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Connections

My carefree sister

She’s gone now, but can I, the cautious one, catch a bit of her happy-go-lucky spirit?

Illustration by Gracia Lam

A DREARY RAINY DAY finally cleared a bit at last, so I went to the dam to see the sun set over the Upper Mystic Lake. The lake was teeming with herring come from the ocean to spawn. Seagulls, black-crowned night herons, Canada geese were all finishing up for the day. Just a few people were about.

 A woman with dark blue eyes and dark blond hair came to talk to me, startling me just by looking so much like my sister, dead five years now, from Alzheimer’s. We agreed the evening was a fine one. I didn’t know what to say to her, about my sister, so I didn’t say anything. It hurt and pleased me at the same time, to have her standing talking to me. Boo and I were “Irish twins,” and she would have loved the lake, the dam, the birds, the herring. We had traveled together to the Caribbean, to Utah, canoed the Green River for four days with her husband and friends. 

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 The woman left with her friends. I settled into drawing the birds, my sketch pad resting on the dam’s iron railing. Four Canada geese families, about 40 in all, traveled from the grassy bank below the dam, down to the water, past the dam, and around the boats moored on the other side, then continued on to their resting place. Night was very slowly coming on. The vision of Boo was still with me.

 After a while I was interrupted by a man who turned out to be a regular fisherman on the lake. We were the only ones left at the dam now. We shook hands, introduced ourselves, and talked. I showed him the sketches I had made. He recognized a boathouse I had drawn one day but hadn’t labeled and couldn’t remember. He was waiting for friends to join him at dusk. As we talked, he would bump into me sometimes or touch my shoulder, but he didn’t seem drunk, just a little off kilter.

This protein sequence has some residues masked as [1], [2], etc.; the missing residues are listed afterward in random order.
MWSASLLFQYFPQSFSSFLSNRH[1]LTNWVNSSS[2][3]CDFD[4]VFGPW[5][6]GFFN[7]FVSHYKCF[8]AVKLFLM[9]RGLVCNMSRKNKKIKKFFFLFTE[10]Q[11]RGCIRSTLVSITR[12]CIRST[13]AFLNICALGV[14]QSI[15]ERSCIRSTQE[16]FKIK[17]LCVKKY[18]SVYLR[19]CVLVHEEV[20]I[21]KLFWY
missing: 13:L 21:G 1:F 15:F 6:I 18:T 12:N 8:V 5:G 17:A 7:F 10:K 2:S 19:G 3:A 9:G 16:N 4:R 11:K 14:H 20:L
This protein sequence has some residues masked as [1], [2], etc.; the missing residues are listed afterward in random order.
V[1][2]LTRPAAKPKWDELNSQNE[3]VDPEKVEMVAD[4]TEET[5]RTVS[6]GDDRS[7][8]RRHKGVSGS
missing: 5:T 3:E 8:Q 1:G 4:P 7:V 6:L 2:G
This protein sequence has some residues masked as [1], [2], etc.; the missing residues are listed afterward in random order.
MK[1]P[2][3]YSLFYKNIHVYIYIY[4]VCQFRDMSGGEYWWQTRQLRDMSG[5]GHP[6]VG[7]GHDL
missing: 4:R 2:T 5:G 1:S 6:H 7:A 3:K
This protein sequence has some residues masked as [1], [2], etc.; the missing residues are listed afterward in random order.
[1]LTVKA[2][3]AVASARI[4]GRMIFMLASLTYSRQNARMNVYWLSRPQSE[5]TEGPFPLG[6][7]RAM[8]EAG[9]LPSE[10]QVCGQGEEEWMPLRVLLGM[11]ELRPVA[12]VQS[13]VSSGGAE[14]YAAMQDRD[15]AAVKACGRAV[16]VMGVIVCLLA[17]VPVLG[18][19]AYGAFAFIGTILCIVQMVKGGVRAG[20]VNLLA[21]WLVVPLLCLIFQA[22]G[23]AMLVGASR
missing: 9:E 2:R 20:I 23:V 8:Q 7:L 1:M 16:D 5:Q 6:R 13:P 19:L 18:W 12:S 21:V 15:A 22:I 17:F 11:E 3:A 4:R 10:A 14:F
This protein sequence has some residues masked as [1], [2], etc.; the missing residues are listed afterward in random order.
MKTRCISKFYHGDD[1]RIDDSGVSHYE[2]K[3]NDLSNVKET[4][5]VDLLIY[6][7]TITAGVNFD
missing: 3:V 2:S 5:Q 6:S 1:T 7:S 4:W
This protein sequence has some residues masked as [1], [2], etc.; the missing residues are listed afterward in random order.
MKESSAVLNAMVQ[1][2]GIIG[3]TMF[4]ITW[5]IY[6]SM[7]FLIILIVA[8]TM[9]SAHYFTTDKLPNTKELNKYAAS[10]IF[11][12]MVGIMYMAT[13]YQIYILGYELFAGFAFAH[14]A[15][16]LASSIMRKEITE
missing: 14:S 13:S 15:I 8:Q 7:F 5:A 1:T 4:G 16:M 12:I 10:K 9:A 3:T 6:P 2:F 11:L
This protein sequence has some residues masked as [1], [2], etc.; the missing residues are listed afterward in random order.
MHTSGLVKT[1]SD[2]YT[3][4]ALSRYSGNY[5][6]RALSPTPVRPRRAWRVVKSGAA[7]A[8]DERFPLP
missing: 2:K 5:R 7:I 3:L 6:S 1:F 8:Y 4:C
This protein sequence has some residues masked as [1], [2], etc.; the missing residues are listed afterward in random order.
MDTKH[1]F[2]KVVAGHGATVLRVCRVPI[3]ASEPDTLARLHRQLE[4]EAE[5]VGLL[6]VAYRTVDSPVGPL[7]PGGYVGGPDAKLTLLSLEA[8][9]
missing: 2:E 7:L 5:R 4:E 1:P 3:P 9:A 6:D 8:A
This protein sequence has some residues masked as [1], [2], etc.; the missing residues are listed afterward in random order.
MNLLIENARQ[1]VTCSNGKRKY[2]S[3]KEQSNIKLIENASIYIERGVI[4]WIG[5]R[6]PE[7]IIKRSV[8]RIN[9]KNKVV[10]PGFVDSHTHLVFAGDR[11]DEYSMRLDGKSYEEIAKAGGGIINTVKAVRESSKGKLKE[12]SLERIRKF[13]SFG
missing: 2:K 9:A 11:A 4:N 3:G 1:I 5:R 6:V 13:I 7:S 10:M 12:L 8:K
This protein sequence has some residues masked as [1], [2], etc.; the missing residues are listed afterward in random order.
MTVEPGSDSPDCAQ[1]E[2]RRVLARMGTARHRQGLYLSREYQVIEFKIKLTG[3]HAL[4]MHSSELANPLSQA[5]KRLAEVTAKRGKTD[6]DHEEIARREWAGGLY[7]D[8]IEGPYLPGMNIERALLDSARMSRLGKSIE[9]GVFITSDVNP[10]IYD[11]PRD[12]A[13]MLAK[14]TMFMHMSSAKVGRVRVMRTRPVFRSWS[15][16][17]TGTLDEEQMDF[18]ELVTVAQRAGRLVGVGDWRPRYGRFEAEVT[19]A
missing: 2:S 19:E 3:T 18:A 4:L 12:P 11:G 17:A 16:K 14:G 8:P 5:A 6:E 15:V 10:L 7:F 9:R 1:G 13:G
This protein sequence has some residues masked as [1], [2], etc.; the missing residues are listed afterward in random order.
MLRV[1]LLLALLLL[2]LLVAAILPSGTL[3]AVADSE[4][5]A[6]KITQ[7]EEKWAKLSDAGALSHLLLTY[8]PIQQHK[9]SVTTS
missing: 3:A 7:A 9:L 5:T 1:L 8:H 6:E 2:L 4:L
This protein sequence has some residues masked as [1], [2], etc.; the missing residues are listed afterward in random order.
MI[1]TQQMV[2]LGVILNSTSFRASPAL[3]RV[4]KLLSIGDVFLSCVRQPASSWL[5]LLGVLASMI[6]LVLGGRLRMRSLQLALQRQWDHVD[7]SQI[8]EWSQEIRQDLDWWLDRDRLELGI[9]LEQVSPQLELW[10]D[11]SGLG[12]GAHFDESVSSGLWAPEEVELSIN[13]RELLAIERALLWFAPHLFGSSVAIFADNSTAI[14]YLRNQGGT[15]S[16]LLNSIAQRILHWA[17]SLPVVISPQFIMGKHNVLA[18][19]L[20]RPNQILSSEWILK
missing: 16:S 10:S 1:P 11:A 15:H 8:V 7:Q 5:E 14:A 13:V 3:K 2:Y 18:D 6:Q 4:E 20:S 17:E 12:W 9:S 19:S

I’ve been feeling off kilter, too, newly retired and trying to figure out how to do it — be retired. I’ve lost my work companions but haven’t found replacements. I liked talking with him, but after a while, a little uncomfortable alone with a stranger in the near dark, I told him I had to go. I left him waiting for his friends.

 I know my sister would have stayed to talk, maybe kept him company till his friends came. We were different that way. She wouldn’t have thought of being hassled, or even mugged. She lived in a world where people could be like puppies, tumbling about and bumping and nipping and frolicking together. She had many friends. Our mother said she was like a warm fire in the fireplace.

 I follow the rules I made a long time ago, about being careful not to get hurt and watching out for the edge you might drop off of. Really, though, there’s not so much to risk, since I’ve lived most of my life already. I imagine being like Boo, smiling and laughing and jumping into life. Just shed my old skin like the snakes we collected as kids. Sprout new legs the way our polliwogs did, transforming from water to land animals. Swimming upstream against my cautious nature, who knows what might happen.

 Herring eggs hatch in the Upper Mystic, later swim to the ocean, come back to spawn each spring for a few years, going back to the ocean each year, until their time is done. The dam has a fish ladder to help them over it. Maybe I can construct a ladder of many small steps up and over. Maybe I just have to figure out the steps.

Johanna Hamill is a writer in West Medford. Send comments to connections@globe.com.TELL YOUR STORY. E-mail your 650-word essay on a relationship to connections@globe.com. Please note: We do not respond to submissions we won’t pursue.

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